Volume 18 Supplement 1

34th International Symposium on Intensive Care and Emergency Medicine

Open Access

To see or not to see: does video CPR perform better than telephone CPR?

  • A Ghuysen1,
  • A Delfosse1,
  • S Stipulante2,
  • A Donneau3 and
  • V D'Orio1
Critical Care201418(Suppl 1):P487

https://doi.org/10.1186/cc13677

Published: 17 March 2014

Introduction

The ALERT algorithm, a simple and effective compression-only telephone CPR (t-CPR) protocol, has been previously demonstrated to help bystanders initiate CPR. According to their worldwide availability, mobile phone communications may play an increasing role in emergency calls. Preliminary studies suggest that they might improve dispatcher's understanding of the rescuer's situation. However, there is currently no validated protocol for videoconference-assisted CPR (v-CPR). We initiated the present study to validate an original protocol of v-CPR based on the ALERT algorithm and to evaluate the potential benefit of this assistance in comparison with classical t-CPR.

Methods

We developed a strictly worded algorithm for v-CPR, adapted from the ALERT t-CPR protocol, with additional re-evaluation loops,every 2 minutes. A total of 120 students without prior CPR training were recruited from upper secondary school, during regular class hours, and randomly assigned to the t-CPR group (n = 60) versus the v-CPR group (n = 60). The Resusci®Anne SkillReporter™ manikin was used to evaluate CPR performance. Data were transferred from the manikin into a computerized database using the Laerdal SkillReporting System V.2.2.1 software. Further analysis was based on audio-recordings and video-recordings. Primary outcome measures were the results of the Cardiff evaluation test; the secondary measures were global scoring of a complete 7-minute period of CPR.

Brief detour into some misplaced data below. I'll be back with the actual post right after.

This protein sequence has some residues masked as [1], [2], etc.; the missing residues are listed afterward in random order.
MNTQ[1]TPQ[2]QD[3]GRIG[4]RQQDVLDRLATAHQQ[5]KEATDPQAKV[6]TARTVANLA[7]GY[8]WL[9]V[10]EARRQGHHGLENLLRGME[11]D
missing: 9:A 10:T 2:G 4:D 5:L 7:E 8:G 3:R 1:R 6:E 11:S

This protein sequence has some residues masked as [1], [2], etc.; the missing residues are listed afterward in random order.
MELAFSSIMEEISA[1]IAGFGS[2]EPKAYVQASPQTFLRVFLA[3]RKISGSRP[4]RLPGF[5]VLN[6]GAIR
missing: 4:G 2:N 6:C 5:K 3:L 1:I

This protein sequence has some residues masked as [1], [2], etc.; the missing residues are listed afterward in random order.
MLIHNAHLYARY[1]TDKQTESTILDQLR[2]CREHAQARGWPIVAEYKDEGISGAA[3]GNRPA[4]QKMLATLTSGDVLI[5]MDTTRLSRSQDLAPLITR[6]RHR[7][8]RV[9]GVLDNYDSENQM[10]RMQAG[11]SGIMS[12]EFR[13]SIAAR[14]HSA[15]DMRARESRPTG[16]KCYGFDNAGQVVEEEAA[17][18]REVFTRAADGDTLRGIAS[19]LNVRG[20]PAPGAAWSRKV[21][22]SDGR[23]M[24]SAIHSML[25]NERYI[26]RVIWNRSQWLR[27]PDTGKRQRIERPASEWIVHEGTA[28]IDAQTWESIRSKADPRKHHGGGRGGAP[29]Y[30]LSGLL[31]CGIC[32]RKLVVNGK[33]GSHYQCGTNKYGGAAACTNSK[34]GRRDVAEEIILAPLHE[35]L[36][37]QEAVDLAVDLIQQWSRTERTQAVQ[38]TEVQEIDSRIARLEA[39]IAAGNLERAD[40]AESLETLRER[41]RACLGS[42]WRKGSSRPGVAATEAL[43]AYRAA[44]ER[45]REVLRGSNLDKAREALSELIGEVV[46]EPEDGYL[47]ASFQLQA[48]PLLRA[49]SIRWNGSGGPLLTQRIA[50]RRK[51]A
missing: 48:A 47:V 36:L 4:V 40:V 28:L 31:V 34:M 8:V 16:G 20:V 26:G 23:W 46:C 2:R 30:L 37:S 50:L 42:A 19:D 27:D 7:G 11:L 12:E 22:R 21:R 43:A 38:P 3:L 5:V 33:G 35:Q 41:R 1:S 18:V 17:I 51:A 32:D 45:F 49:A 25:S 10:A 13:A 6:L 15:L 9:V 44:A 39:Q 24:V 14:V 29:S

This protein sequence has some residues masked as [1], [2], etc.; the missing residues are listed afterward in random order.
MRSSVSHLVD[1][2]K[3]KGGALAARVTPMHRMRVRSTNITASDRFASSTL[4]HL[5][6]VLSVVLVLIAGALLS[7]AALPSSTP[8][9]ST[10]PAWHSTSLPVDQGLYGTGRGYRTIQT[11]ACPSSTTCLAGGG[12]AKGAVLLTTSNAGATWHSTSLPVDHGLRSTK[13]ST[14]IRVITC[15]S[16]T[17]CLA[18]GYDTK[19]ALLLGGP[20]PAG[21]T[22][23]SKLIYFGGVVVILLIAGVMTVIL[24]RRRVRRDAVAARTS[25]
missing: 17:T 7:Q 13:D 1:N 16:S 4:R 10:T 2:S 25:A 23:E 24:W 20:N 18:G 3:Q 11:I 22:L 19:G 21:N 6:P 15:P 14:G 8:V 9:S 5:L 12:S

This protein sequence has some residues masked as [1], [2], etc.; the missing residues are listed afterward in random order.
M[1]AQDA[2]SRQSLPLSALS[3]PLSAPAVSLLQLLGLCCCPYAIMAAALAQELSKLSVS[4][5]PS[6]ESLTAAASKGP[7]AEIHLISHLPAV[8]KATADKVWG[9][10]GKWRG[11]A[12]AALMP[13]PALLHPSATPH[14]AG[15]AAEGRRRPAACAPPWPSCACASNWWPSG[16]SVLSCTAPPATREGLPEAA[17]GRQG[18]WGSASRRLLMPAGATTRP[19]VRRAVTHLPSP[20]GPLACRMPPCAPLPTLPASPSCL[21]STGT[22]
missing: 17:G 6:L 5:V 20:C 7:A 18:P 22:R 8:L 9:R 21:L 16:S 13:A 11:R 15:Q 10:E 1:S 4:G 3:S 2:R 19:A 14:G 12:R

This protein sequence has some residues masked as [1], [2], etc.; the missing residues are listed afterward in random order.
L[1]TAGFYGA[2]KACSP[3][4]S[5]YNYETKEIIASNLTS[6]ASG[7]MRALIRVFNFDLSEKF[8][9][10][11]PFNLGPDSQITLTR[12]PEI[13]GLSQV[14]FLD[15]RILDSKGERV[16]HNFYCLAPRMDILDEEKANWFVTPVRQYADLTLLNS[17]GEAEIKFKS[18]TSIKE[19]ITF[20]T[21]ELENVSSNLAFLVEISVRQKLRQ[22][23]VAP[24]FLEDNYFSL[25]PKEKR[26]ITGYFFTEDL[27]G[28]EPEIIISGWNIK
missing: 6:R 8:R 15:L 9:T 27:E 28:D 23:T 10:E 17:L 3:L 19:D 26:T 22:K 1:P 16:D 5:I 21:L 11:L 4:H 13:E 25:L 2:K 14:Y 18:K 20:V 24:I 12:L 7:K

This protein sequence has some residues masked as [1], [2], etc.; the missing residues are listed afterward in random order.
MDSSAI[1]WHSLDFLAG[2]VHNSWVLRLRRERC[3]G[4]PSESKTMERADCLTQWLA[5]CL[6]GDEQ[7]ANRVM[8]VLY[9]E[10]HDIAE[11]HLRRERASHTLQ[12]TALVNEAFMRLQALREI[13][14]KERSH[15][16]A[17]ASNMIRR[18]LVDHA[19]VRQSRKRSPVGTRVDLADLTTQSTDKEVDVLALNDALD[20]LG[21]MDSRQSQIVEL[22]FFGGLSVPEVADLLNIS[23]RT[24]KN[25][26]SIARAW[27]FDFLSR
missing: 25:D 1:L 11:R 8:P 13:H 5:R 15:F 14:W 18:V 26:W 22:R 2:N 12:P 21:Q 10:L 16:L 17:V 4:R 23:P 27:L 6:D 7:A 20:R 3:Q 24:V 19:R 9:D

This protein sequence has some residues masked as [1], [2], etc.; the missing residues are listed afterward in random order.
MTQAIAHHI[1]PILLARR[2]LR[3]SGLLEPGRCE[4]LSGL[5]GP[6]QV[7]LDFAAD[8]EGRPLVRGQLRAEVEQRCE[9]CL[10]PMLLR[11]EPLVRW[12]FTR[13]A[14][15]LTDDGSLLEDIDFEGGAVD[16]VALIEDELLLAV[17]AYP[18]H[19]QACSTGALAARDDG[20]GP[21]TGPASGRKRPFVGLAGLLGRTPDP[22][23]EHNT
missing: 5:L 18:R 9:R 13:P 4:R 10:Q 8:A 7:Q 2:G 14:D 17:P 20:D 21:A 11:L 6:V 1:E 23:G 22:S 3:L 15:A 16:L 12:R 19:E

Results

The mean chest compression rate increased significantly in the v-CPR group as compared with t-CPR (110 ± 16 vs. 86 ± 28; P < 0.0001), while depth remained constant (48 ± 13 mm vs. 47 ± 16 mm, P = NS). Hand positioning was correct in 91.7% of cases with v-CPR, but only in 68% with t-CPR (P = 0.001). The hands-off period was almost nonexistent in the v-CPR group (0 vs. 7 seconds; P = 0.0016), but the median no-flow time was significantly greater in the v-CPR group (146 vs. 122 seconds, P < 0.0001). As a consequence, global evaluation of CPR performance revealed a significant improvement in v-CPR group score as compared with the t-CPR group (6 vs. 5, P < 0.001).

Conclusion

Video-assisted CPR using this original algorithm allows bystanders to reach compression rates and depths close to international guidelines and to reduce hands-off events during CPR.

Authors’ Affiliations

(1)
CHU - Ulg Liege
(2)
Federal Public Health Services
(3)
Liège University

Copyright

© Ghuysen et al.; licensee BioMed Central Ltd. 2014

This article is published under license to BioMed Central Ltd. This is an Open Access article distributed under the terms of the Creative Commons Attribution License (http://creativecommons.org/licenses/by/2.0), which permits unrestricted use, distribution, and reproduction in any medium, provided the original work is properly cited. The Creative Commons Public Domain Dedication waiver (http://creativecommons.org/publicdomain/zero/1.0/) applies to the data made available in this article, unless otherwise stated.

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